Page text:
Search America's historic newspaper pages from 1789-1924 or use the U.S. Newspaper Directory to find information about American newspapers published between 1690-present. Chronicling America is sponsored jointly by the
National Endowment for the Humanities and the Library of Congress. external link Learn more
Image provided by: University of Illinois at Urbana-Champaign Library, Urbana, IL
Newspaper Page Text
: if llT 155 S0MEDIU6-3 WT "P 3
UeEOlEMTS IM IT DtJPS Rij
ILL! CAUTEU-.lTWOK. S
IfTR IT OH 1!'TOS'jip''CS
THE AMERICAN FAMILY
"How's the'family, Jack, all well?"
"No, my wife's grandmother is laid
"No, sprained ankle."
"Slipped, I suppose?"
"No, not exactly. She fell at a
"Yes, her birthday party."
"Oh. that's too bad- How old is
"How did she happen to fall?"
"She was trying out a new hesi
tation step." Detroit News.
FLEMISH GIANTS, MAYBE
"We want a couple of pounds of
cheese and some large square crack
ers for a Welsh rabbit."
The old man seemed doubtful. "I
got the cheese all right," said he,
"but I ain't got no large, square
Lcrackers. Won't your rabbit eat the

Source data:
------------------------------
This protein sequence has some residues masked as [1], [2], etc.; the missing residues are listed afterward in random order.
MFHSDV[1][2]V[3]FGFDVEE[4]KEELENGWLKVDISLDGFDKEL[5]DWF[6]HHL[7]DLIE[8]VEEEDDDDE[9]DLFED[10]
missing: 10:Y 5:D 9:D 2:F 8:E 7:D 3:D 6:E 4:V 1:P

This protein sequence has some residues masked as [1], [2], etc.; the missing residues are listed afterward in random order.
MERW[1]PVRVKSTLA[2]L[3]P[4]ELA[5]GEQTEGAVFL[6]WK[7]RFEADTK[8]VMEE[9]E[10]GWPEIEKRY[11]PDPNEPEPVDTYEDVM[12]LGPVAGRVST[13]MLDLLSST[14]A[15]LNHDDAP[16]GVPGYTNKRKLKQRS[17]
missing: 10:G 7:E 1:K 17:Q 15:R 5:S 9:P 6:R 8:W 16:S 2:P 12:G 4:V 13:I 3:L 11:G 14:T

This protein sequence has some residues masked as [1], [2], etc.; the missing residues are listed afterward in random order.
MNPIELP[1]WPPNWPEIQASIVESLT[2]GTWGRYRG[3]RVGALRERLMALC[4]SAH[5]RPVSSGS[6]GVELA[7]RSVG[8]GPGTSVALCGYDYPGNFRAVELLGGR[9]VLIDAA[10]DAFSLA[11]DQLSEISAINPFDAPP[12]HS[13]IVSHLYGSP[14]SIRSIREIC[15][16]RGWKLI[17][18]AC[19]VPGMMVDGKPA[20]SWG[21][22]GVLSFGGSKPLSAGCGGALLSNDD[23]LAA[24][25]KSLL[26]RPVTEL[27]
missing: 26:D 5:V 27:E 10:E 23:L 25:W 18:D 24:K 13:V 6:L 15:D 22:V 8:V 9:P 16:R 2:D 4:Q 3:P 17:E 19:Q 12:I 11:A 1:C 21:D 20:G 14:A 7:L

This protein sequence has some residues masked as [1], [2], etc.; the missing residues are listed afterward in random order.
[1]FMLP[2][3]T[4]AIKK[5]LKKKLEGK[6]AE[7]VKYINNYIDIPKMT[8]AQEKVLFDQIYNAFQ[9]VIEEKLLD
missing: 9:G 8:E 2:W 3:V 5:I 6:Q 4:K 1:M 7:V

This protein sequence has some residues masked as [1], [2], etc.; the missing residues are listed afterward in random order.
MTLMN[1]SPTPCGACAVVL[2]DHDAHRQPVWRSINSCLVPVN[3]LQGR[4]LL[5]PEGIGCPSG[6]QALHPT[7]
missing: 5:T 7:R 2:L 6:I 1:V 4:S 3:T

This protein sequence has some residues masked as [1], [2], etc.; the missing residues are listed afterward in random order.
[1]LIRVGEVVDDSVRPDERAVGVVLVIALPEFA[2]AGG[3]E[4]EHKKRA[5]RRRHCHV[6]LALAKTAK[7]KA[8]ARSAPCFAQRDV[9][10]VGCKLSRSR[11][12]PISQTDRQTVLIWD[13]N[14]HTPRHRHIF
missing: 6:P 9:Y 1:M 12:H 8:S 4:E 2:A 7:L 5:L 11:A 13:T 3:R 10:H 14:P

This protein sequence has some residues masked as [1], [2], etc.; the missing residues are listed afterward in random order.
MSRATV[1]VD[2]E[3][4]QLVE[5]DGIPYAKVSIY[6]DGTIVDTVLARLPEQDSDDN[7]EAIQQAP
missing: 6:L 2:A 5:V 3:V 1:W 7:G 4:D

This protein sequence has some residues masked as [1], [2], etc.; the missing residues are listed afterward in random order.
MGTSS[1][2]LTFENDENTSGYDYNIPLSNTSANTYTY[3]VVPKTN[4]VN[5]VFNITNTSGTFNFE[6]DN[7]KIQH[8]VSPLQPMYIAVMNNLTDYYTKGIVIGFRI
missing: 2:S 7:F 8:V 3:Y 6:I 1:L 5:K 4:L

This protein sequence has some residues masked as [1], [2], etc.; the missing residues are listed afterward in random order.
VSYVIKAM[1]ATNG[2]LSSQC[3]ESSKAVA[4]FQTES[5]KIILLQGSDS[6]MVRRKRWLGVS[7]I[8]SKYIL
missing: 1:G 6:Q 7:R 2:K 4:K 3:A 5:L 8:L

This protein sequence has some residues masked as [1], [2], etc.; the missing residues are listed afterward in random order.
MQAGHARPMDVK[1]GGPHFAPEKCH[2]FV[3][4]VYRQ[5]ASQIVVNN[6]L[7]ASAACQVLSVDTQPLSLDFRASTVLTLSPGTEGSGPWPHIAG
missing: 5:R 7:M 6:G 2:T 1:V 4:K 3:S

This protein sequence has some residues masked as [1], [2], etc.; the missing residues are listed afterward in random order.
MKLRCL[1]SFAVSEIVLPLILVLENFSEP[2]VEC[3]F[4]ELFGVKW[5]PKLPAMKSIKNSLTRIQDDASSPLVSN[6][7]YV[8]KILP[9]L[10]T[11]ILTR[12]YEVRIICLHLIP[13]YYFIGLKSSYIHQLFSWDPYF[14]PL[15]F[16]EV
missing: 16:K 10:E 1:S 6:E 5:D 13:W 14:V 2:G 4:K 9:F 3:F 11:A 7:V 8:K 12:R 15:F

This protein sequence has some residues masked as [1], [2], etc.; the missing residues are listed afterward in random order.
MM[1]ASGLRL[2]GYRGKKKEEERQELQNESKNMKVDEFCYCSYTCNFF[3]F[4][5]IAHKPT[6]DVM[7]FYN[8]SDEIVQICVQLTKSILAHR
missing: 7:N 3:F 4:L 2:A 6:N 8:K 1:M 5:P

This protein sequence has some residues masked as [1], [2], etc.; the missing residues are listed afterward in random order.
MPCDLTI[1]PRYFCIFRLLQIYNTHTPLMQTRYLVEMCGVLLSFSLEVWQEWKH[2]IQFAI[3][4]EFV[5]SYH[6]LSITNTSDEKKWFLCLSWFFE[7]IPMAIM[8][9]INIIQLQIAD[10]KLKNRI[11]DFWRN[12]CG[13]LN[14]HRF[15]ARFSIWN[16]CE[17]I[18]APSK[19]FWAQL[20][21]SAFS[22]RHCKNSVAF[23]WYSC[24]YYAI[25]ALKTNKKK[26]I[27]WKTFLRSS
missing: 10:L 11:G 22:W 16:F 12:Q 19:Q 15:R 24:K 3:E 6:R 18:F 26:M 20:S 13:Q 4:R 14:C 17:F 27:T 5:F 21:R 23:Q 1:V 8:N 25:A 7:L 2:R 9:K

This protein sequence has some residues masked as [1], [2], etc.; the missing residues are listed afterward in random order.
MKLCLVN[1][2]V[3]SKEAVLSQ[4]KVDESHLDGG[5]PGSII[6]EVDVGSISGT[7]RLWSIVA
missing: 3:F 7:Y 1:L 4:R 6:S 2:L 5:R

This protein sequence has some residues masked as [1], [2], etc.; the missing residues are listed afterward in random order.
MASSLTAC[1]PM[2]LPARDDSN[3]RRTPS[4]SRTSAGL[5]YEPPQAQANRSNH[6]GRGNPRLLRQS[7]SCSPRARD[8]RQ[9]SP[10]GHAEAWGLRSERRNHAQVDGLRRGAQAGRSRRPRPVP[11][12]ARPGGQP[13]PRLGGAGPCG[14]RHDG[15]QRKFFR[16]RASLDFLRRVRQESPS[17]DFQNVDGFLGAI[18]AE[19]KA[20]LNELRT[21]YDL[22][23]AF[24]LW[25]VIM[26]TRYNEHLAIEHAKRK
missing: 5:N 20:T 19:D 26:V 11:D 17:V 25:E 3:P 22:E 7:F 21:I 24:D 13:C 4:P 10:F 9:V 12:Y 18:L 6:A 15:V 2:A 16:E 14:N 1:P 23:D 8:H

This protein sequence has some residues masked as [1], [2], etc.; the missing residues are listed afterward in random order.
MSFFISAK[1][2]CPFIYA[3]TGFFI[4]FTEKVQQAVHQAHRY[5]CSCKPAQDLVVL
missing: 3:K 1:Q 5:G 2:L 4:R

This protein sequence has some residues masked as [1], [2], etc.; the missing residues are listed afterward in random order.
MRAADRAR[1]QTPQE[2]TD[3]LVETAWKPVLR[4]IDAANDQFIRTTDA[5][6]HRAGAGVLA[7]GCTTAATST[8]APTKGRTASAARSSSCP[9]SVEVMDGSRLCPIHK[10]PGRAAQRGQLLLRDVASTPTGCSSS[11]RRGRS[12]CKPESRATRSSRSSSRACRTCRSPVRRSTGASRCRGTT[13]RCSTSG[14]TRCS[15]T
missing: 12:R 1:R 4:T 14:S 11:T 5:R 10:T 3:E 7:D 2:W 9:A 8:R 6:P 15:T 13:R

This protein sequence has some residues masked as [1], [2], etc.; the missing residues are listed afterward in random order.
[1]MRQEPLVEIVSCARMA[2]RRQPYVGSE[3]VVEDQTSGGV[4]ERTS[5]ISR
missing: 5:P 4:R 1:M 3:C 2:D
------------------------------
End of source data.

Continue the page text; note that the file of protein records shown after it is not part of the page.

Dixidu uuui iiaiiu o iuagauud I
HE COT THIS ONE
There is a Baltimore divine who
can administer a rebuke delicately,
but, on occasion, he sees to it that
the point is plain. Once a wealthy
member of his congregation, who is
very close to the minister, spoke of
his intention to go abroad.
"I have never been on the ocean,"
said he to the clergyman, "and I
would like to learn something that
will prevent me from becoming sea
sick." "You might swallow a dime," said
the divine. "You'll never give that
up." N. Y. Globe.
IN THE OLD LINE
A country doctor discharged his
coachman on account of his un
steady habits. The coachman took
service with the village butcher, and
one day when' driving a number of
beasts to the slaughter house, met his
"Well, Tom," said the doctor, pat
ronizingly, "you are in a different
sort of employment now?"
"Not at all, sir," said Tom, who
bore his former employer a grudge.
"Not at all; I'm still in the slaughter
Toole, the English actor, used to
get off a good thing occasionally. At
dinner at a country hotel he was
sitting next to a gentleman who had
helped himself to an extravagantly
large piece of bread. Toole took it
up and began to cut a slice from it.
"Sir," said the indignant gentleman,
"that is my bread."
"I beg a thousand pardons, Blr,"
replied the actor, "I mistook it for
Little Jack Mamma, please give
me another lump of sugar for my
coffee. I dropped the other one.
Mamma Well, here's another, but
where did you drop the other onel
Little Jack In my coffee,